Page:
4. ^
    1. Shepherd, Dennis G (December 1990). Historical Development of the Windmill. Cornell University. Ithaca, New York. National Aeronautics and Space Administration (NASA). Pg. 7. Retrieved 25 May 2014.
    2. [1]
  5. ^ There are several primary and secondary sources available on the Ghaznivid rule of Norther India, namely from Khurdazbih, Istakhari, Mas'udi, Hauqal, Alberuni, and the Hududu'l'Alam. SEE ref name="EHMI"
  6. ^ given how many villages were cited in the sources 300,000, thought however an exaggeration, in Mansura alone SEE ref name="EHMI" which even mention Southern Punjab, however it being said to have been less fertile than the Sindh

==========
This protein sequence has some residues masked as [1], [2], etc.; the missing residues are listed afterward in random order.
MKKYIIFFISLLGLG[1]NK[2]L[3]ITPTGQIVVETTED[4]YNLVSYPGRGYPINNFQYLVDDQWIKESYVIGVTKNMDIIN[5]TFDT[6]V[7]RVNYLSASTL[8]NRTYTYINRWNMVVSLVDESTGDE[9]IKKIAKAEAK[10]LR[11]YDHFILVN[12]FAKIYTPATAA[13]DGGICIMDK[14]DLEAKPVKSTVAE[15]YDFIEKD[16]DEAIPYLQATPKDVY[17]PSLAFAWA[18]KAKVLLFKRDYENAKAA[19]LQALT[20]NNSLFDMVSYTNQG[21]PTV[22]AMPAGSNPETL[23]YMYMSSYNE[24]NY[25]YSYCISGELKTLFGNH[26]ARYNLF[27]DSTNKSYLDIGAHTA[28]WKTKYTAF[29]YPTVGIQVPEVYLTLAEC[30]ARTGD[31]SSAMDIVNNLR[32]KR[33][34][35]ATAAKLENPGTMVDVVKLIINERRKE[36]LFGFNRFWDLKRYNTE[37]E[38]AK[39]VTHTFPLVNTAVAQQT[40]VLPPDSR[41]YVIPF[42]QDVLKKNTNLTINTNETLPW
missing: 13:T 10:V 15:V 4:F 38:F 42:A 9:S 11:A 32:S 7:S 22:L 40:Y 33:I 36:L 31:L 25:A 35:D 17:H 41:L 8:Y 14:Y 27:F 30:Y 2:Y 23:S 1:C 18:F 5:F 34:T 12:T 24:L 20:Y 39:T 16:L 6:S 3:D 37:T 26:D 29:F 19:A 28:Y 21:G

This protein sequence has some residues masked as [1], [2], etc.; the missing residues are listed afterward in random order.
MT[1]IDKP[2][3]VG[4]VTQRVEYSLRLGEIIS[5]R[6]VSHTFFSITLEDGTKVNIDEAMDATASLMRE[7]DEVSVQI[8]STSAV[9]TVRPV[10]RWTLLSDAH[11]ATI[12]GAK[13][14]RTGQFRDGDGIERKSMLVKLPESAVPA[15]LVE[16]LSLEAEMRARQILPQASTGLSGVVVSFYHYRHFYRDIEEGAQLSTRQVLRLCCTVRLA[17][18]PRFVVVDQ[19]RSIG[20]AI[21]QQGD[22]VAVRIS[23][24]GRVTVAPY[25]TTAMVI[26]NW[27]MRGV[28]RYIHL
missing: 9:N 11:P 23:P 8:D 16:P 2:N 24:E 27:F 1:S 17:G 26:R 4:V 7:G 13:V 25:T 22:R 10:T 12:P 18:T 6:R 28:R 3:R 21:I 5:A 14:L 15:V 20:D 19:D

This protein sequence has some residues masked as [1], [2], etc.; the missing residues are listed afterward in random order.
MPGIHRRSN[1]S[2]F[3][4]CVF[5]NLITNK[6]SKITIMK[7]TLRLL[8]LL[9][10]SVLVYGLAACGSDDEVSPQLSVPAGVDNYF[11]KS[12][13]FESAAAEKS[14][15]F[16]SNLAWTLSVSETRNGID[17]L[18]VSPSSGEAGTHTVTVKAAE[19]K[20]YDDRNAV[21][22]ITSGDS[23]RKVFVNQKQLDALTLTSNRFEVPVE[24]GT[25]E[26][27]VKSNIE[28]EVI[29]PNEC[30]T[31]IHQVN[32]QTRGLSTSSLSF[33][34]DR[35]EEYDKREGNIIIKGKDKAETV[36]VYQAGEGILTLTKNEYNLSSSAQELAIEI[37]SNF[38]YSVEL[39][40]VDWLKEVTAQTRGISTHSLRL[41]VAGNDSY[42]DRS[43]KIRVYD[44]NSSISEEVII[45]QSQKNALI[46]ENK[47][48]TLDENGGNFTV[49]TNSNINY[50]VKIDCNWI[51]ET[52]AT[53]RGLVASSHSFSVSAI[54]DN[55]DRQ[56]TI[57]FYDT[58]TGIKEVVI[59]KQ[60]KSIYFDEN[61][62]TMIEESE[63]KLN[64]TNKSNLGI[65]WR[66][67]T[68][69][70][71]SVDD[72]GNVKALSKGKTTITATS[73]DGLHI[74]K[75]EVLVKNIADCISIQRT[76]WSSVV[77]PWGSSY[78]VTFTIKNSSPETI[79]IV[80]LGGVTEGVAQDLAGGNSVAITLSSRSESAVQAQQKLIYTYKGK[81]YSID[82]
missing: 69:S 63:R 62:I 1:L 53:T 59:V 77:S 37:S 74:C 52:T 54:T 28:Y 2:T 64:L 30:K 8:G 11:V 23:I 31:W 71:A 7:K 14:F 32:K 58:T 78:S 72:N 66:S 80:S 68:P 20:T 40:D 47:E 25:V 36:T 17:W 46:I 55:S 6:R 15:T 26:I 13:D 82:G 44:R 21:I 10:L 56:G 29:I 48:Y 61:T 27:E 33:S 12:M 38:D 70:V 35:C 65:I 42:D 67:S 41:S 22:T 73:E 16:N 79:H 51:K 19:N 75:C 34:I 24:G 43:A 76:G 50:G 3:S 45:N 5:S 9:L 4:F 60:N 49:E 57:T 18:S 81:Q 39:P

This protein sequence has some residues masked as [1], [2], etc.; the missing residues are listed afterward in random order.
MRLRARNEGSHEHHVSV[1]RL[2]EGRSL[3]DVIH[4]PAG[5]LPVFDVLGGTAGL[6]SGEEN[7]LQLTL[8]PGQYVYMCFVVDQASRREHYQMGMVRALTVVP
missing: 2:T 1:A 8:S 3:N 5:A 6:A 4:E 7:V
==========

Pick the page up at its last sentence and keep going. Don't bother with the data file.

7. ^ Ruler and dates: Abu’l-Qasim Mahmud ibn Sebuktekin, (389-421 H/999-1030 AD). Mint name: Mahmudpur – honorific name for the city of Lahore, in Pakistan. Date: 418 H (1027 AD). Metal and denomination: Silver dirham. Weight and measurement: 2.93 g / 20.0 mm. Inv. no. C 367. (Obverse)
  8. ^ This illustration is "from the history of the Ghaznawids section in the Jami‛ al-Tawarikh of Rashid al-Din".
  9. ^ who were referred only to as "idolators" in the "Hududu'l'Alam" (the only source which mentions them)
  10. ^
    1. Shepherd, Dennis G (December 1990). Historical Development of the Windmill. Cornell University. Ithaca, New York. National Aeronautics and Space Administration (NASA). Pg. 7. Retrieved 25 May 2014.
    2. [2]
  11. ^ Rice in particular is a notable feature in these sources, as it was not thought it could grow in such a region in pre-Islamic times.
  12. ^ Though it was introduced only in the late Sasanian period